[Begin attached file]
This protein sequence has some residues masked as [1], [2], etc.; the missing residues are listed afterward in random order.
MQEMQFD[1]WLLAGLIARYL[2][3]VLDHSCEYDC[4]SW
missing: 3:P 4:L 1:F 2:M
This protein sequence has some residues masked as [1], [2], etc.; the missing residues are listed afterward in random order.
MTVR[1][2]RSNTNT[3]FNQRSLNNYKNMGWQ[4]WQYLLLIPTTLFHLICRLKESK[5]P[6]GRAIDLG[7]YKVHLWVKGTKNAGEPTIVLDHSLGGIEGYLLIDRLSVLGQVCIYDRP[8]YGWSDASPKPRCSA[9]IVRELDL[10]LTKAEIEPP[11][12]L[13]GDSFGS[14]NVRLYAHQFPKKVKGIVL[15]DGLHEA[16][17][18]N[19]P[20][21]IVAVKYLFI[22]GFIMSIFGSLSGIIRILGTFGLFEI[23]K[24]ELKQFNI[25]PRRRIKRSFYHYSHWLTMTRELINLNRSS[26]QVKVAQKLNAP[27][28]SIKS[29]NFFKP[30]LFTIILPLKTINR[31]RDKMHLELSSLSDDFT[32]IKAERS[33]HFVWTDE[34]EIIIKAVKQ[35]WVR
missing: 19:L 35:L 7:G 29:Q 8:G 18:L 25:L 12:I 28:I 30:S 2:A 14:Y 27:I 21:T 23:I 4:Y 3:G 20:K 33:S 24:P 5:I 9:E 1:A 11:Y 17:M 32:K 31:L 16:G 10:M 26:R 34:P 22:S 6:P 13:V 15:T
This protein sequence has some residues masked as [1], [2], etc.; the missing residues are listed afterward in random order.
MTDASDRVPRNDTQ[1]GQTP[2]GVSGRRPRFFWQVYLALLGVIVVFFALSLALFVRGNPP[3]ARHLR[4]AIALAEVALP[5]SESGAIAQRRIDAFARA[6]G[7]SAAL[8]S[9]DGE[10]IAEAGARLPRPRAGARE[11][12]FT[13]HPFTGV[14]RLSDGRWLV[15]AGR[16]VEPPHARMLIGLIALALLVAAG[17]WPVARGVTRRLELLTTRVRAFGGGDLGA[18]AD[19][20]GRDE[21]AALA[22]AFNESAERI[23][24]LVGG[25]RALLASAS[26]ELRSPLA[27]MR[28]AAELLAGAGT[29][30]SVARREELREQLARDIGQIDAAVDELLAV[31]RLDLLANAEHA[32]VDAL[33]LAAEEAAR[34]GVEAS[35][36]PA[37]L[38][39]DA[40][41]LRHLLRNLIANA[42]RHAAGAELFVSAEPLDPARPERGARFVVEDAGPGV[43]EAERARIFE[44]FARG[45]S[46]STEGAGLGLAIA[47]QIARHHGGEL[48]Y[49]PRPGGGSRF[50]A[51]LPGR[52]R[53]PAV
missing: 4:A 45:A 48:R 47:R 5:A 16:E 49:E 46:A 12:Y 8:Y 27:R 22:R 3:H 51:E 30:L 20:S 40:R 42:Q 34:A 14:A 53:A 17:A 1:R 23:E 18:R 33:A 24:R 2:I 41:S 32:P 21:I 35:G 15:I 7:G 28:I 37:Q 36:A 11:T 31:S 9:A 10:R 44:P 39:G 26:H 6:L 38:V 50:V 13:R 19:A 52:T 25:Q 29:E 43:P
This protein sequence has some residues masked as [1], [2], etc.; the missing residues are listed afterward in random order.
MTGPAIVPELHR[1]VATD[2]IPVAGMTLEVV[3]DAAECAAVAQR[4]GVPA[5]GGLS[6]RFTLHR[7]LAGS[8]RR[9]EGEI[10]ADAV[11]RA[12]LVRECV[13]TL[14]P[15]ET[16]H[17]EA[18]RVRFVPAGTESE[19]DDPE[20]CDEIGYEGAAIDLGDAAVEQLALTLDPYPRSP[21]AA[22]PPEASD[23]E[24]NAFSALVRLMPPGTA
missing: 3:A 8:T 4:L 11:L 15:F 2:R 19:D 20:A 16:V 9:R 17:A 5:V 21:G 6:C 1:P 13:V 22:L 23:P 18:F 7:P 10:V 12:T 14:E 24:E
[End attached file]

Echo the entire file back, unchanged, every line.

This protein sequence has some residues masked as [1], [2], etc.; the missing residues are listed afterward in random order.
MQEMQFD[1]WLLAGLIARYL[2][3]VLDHSCEYDC[4]SW
missing: 3:P 4:L 1:F 2:M
This protein sequence has some residues masked as [1], [2], etc.; the missing residues are listed afterward in random order.
MTVR[1][2]RSNTNT[3]FNQRSLNNYKNMGWQ[4]WQYLLLIPTTLFHLICRLKESK[5]P[6]GRAIDLG[7]YKVHLWVKGTKNAGEPTIVLDHSLGGIEGYLLIDRLSVLGQVCIYDRP[8]YGWSDASPKPRCSA[9]IVRELDL[10]LTKAEIEPP[11][12]L[13]GDSFGS[14]NVRLYAHQFPKKVKGIVL[15]DGLHEA[16][17][18]N[19]P[20][21]IVAVKYLFI[22]GFIMSIFGSLSGIIRILGTFGLFEI[23]K[24]ELKQFNI[25]PRRRIKRSFYHYSHWLTMTRELINLNRSS[26]QVKVAQKLNAP[27][28]SIKS[29]NFFKP[30]LFTIILPLKTINR[31]RDKMHLELSSLSDDFT[32]IKAERS[33]HFVWTDE[34]EIIIKAVKQ[35]WVR
missing: 19:L 35:L 7:G 29:Q 8:G 18:L 25:L 12:I 28:I 30:S 2:A 14:Y 27:I 21:T 23:I 4:Y 3:G 20:K 33:S 24:P 5:I 9:E 1:A 11:Y 17:M 32:K 31:L 16:G 10:M 26:R 34:P 22:S 6:P 13:V 15:T
This protein sequence has some residues masked as [1], [2], etc.; the missing residues are listed afterward in random order.
MTDASDRVPRNDTQ[1]GQTP[2]GVSGRRPRFFWQVYLALLGVIVVFFALSLALFVRGNPP[3]ARHLR[4]AIALAEVALP[5]SESGAIAQRRIDAFARA[6]G[7]SAAL[8]S[9]DGE[10]IAEAGARLPRPRAGARE[11][12]FT[13]HPFTGV[14]RLSDGRWLV[15]AGR[16]VEPPHARMLIGLIALALLVAAG[17]WPVARGVTRRLELLTTRVRAFGGGDLGA[18]AD[19][20]GRDE[21]AALA[22]AFNESAERI[23][24]LVGG[25]RALLASAS[26]ELRSPLA[27]MR[28]AAELLAGAGT[29][30]SVARREELREQLARDIGQIDAAVDELLAV[31]RLDLLANAEHA[32]VDAL[33]LAAEEAAR[34]GVEAS[35][36]PA[37]L[38][39]DA[40][41]LRHLLRNLIANA[42]RHAAGAELFVSAEPLDPARPERGARFVVEDAGPGV[43]EAERARIFE[44]FARG[45]S[46]STEGAGLGLAIA[47]QIARHHGGEL[48]Y[49]PRPGGGSRF[50]A[51]LPGR[52]R[53]PAV
missing: 4:A 45:A 48:R 47:R 5:A 16:E 49:E 46:A 12:Y 8:Y 27:R 22:R 3:H 51:E 30:L 20:S 40:R 42:Q 34:A 14:A 53:A 17:A 1:R 23:E 18:R 33:A 24:R 2:I 41:S 32:P 21:I 35:G 15:I 7:G 28:I 37:Q 36:A 11:T 31:S 9:A 10:R 44:P 39:G 26:H 6:L 38:V 50:V 13:R 19:A 52:T 25:Q 29:E 43:P
This protein sequence has some residues masked as [1], [2], etc.; the missing residues are listed afterward in random order.
MTGPAIVPELHR[1]VATD[2]IPVAGMTLEVV[3]DAAECAAVAQR[4]GVPA[5]GGLS[6]RFTLHR[7]LAGS[8]RR[9]EGEI[10]ADAV[11]RA[12]LVRECV[13]TL[14]P[15]ET[16]H[17]EA[18]RVRFVPAGTESE[19]DDPE[20]CDEIGYEGAAIDLGDAAVEQLALTLDPYPRSP[21]AA[22]PPEASD[23]E[24]NAFSALVRLMPPGTA
missing: 3:A 8:T 4:L 11:L 15:F 2:R 19:D 20:A 16:V 9:R 17:A 5:V 21:G 6:C 1:P 13:V 22:L 23:P 18:F 7:P 10:V 12:T 14:E 24:E